Pandey: Yes – because otherwise we fall into the same trap, which is sort of a non-sequitor. What if, all of a sudden, we say the hypervisor is less important, but our hypervisor is the most important piece of software that we have? You can’t have both these things together.
Resolving the agnostic contradiction – why Nutanix provides their own hardware
Reed: The only thing that appears a bit contradictory: your strength is your agnosticism, but you’ve held on to the hardware piece pretty strong, although you do offer Dell as a hardware partner option.
Pandey: We do some soft relays, but at the end of the day, we do what the market asks us to do. Most of the market is actually pretty happy with appliances, and we would be foolish to go against what the market is asking. The good thing is that we are ready for any form factor. We are ready for an Amazon form factor, and an Azure form factor.
Reed: So you don’t have customers saying “We want to buy/use our own hardware, and just use your software.”
Pandey: Very few. But we’re very wary of talking in that language. As opposed to saying, “Let’s change the language.” Over time, change is the only constant. We have to keep changing the way we look at consumption models.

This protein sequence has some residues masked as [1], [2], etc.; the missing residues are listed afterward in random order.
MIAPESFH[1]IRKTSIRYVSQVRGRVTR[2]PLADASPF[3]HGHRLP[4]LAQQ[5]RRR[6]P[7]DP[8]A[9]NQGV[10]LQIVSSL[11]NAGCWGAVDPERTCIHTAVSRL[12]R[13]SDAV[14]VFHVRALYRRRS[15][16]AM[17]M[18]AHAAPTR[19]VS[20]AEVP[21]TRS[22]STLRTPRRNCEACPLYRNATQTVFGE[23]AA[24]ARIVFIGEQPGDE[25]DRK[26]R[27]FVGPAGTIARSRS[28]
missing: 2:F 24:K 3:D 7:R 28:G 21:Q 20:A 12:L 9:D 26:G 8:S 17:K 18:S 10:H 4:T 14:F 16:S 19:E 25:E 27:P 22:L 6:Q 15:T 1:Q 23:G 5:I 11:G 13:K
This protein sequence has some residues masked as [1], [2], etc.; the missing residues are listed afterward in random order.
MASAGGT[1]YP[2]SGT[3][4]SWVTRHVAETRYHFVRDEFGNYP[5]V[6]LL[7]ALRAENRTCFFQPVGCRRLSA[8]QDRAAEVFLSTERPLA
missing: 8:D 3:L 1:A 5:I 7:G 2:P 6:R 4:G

Nutanix and the CIO of the new stack: “Never buy big stuff again”
Reed: There’s something deeper afoot though, because your products are speak to a fundamental change in IT. It seems to me that you’re trying to address the business relevance of IT, because if folks aren’t squandering their time managing storage and virtual machines, then something is going to give. Some companies might downsize their IT teams. But I think more likely, they are going to figure out how to apply their resources to new, business-relevant initiatives, like building new apps.